The timing of the changes is particularly confounding
Industry players and observers have questioned the Canada Mortgage and Housing Corporation’s decision to tighten mortgage qualification rules for high-risk borrowers.
As of July 1, prospective borrowers will need a minimum credit score of 680.
“Non-traditional sources of down payment that increase indebtedness will no longer be treated as equity for insurance purposes,” CMHC said in its announcement late last week. “We have also suspended refinancing for multi-unit mortgage insurance except when the funds are used for repairs or reinvestment in housing.”
While CMHC President and CEO Evan Siddall said that these steps are vital in addressing severe vulnerabilities, analysts said that the policy adjustment came at a bad time considering that the impact of economic volatility on the housing market is expected to last well into 2021.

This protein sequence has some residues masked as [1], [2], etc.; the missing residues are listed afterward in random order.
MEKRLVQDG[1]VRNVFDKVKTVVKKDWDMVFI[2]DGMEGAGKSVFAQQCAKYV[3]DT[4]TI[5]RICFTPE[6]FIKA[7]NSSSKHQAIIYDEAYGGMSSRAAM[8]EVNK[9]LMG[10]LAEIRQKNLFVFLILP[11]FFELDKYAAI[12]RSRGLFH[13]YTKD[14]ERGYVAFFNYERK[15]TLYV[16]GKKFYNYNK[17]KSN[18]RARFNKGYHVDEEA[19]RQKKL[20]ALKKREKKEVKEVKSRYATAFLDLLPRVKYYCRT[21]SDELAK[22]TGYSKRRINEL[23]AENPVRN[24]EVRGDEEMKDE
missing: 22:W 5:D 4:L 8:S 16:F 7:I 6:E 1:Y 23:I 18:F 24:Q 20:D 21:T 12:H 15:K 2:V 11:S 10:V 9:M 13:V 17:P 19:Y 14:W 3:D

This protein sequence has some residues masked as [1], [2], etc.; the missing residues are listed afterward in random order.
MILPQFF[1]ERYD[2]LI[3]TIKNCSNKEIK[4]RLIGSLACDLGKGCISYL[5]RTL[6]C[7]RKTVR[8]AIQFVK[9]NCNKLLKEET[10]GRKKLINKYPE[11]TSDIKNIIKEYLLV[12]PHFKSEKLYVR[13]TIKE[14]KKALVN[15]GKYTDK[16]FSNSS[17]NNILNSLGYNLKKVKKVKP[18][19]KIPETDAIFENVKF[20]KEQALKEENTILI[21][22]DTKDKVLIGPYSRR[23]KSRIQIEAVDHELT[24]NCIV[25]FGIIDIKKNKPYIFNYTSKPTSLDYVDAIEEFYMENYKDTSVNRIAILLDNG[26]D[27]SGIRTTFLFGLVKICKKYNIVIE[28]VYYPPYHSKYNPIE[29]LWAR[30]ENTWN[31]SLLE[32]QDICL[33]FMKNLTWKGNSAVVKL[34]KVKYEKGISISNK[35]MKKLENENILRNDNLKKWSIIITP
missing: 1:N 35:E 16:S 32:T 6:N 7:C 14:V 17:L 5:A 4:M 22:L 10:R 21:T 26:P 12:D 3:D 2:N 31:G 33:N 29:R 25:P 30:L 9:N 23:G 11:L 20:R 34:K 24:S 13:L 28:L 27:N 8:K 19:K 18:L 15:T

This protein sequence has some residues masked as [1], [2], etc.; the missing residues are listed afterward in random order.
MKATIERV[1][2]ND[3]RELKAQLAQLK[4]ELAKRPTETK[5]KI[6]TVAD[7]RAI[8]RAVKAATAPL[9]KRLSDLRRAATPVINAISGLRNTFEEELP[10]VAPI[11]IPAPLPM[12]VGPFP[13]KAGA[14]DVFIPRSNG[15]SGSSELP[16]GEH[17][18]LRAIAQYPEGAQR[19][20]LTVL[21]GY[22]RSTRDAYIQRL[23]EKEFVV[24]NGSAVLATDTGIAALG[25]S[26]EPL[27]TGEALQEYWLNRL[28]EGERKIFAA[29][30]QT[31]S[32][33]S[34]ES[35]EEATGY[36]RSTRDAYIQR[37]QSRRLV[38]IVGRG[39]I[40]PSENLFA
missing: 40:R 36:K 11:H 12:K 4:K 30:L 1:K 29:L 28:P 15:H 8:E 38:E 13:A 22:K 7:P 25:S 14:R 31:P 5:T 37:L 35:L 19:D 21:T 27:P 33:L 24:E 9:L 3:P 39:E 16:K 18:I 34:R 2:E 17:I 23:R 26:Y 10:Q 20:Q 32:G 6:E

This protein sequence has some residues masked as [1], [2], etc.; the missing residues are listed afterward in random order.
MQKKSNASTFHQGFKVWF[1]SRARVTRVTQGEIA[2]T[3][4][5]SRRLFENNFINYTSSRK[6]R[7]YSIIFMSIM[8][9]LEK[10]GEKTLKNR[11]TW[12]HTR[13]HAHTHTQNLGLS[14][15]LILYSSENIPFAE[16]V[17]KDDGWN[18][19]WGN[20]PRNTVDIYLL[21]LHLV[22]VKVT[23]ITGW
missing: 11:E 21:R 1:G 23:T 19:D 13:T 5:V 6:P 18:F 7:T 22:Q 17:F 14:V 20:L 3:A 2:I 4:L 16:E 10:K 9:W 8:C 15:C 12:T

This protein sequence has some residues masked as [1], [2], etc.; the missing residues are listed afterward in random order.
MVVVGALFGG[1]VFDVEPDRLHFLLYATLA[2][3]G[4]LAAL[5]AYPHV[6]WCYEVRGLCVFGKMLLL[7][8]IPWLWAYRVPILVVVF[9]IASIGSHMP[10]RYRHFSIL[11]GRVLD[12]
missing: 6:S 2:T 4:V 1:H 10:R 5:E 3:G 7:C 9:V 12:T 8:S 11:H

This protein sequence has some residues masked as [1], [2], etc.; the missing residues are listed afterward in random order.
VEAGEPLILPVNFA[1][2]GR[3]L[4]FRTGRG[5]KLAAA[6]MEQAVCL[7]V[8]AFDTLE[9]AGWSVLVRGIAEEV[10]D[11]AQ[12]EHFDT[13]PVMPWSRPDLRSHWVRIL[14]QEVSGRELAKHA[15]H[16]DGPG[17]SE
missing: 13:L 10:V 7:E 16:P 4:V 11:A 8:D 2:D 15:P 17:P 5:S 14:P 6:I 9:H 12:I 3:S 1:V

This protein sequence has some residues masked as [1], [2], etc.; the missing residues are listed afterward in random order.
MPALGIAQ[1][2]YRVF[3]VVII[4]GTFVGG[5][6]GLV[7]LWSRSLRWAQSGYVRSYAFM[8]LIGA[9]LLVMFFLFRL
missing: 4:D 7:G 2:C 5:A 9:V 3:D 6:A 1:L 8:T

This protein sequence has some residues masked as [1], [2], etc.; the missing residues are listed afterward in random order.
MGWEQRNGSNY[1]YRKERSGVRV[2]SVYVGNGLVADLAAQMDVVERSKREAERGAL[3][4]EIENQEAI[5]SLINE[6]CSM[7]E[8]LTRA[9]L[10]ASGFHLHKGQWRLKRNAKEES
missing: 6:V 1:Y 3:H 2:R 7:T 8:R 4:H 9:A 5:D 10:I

“The biggest risk is the hit to market psychology due to the timing,” said Rob McLister, founder of RateSpy.com. “Regulators usually make such changes when times are good, not when housing is teetering on the edge.”
Commentators also pointed to the possible domino effect upon the national economy.
“On the surface, it is remarkably poorly timed,” said Jean-Francois Perrault, chief economist at Bank of Nova Scotia. “Restricting access to credit in a period of economic need is certainly an unconventional policy approach.”
“If the government proceeds with this, the dampening of housing activity will worsen the economic pressures, further impairing the economy,” economist Will Dunning told Bloomberg.